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Life in the Ozarks Snapshots Feature – SUMMER DAYS ON HORSE CREEK

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Life in the Ozarks Snapshots Feature

SUMMER DAYS

ON

HORSE CREEK

by Samuel E. Warren Jr.

The far cattle gate of Warren Land is just a skip, hop and jump from Horse Creek Road , as the crow flies.

Horse Creek Road – This snapshot was taken July 9, 2011 through a car windshield. This is one of the first views you see after turning off of MIssouri State Highway 176 on to Stone County’s Horse Creek Road, which runs alongside James River. Snapshot by Samuel E. Warren Jr.

Horse Creek Road – This snapshot was taken July 9, 2011 through a car windshield. This is another of the views you see driving down Stone County’s Horse Creek Road, which runs alongside James River. Snapshot by Samuel E. Warren Jr.

Usually when someone mentions “Horse Creek,” you think of the church that holds regular religious

Horse Creek Road – This snapshot was taken July 9, 2011 through a car windshield. This is another of the views you see driving down Stone County’s Horse Creek Road, which runs alongside James River. Snapshot by Samuel E. Warren Jr.

services as well as weddings and funerals. I even took my camera and shot a wedding at the Horse Creek Church around 1986.

Visitors and tourists to Missouri sometimes have a different reason to “go down Horse Creek” : James River.

The Missouri Department of Conservation maintains the H.L. Kerr Access down on Horse Creek Road, which has a boat ramp that allows people to be able to put their boats in the James River. During the Spring and Summer, traffic passes the house and turns off the main highway to “go down Horse Creek.”

The Horse Creek Swimmin’ Hole

One of my fond memories of Horse Creek is I almost drown in Horse Creek as a child. Uncle Richard had taken, my cousin, Donna and I to Horse Creek to “go swimmin.’” It was in the early 1960s and, basically, Horse Creek was just a local “swimmin’ hole. People knew about “float fishing” on the James River, but Horse Creek didn’t have the popularity it has in 2011.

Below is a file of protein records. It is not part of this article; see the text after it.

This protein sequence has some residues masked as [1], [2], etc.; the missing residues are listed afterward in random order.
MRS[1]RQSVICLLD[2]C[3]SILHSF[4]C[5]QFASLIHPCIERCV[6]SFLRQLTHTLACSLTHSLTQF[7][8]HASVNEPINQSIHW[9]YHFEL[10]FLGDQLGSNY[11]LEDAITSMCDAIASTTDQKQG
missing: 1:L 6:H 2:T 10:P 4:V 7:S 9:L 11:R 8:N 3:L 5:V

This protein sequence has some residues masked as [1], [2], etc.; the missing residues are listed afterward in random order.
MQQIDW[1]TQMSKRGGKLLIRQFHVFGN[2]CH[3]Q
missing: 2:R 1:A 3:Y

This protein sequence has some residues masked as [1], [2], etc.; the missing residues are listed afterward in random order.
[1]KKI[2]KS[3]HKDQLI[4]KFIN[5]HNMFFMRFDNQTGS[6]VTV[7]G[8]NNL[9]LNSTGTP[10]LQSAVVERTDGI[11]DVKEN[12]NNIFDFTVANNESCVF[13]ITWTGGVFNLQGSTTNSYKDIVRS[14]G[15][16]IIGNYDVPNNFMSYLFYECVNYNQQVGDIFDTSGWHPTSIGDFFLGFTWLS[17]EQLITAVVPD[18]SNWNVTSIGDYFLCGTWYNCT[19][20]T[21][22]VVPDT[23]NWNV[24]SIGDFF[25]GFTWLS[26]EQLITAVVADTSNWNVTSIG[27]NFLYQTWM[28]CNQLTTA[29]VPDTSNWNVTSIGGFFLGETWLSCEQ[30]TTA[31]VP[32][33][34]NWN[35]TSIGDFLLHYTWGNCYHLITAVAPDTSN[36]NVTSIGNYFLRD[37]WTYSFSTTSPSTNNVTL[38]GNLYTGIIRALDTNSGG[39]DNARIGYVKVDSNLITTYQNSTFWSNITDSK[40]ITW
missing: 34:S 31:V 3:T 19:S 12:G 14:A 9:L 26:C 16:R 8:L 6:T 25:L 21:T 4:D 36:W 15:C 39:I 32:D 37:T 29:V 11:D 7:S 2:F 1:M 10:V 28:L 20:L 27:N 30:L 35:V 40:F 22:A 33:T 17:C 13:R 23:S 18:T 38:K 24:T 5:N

In the 1960s, the orange life vests weren’t that popular for use up and down the James River. Table Rock Dam had only been up and running a few years. Southwest Missouri had yet to become associated with water sports. Fisherman and professional anglers came to Galena to go “float fishing” or to fish for bass and catfish, but canoes and kayaks were not usually associated with the James River in and around Galena. Fishing and not boating was the allure that brought people to Galena and the James River.

Us, Stone County kids went wadin’ into the water to look for minnows and tadpoles. We, local kids called it “swimmin’, but, basically, we would sit on our backsides in a shallow spot in the river and lean forward so that our heads stuck just above the water. We’d move our arms and pretend to be swimmin’.

I hadn’t learned to swim.

Donna, really knew how to swim.

Donna and I were playing on old automobile inner tubes, near the shore. I hadn’t been paying attention to the current in James River, which had carried me farther from the shore than I needed to be.

Needless to say, I paniced! I hooted like an owl ! I screeched like a banshee ! Donna was in the water near the shore.

Uncle Richard had been “hard of hearing” since birth. I’m screaming my lungs out ! I’m scared. I’m frightened. I’m frantically waving my arms. The river current has carried me from the safety of my shallow spot. My feet aren’t touching the bottom anymore !

Donna saw me and must have thought I was fooling around in the water. She just looks at me. I’m waving my arms like a puppet with broken strings and screaming. Suddenly, she starts to slowly swim toward me.

I had gotten a whistle out of a box of Cracker Jacks, which I wore on a string necklace around my neck. I’m screaming ! I’m blowing the whistle fiercely for help. I’m bobbing around in the water like a fisherman’s busted bobber.

I go under !

I come up!

Water in my eyes blurs my vison, which only frightens me more. My hands thrust out. I slap the water ! I go down into the water again. When I come up, the toy whistle is full of water. All I’m blowing is wet air.

Donna is swimming toward me. I’m reaching out and shreiking ! I’m about six or seven years old, so I’m freaking out !

I see Uncle Richard, on the bank, at the back of the old black 1952 GMC pickup – naturally, he has his back to me. I look and Donna is swimming faster toward me. I struggle to stay afloat.

Fortunately, Donna reaches me.

I survived that day on Horse Creek in the James River.

Birthday Party At Horse Creek On James River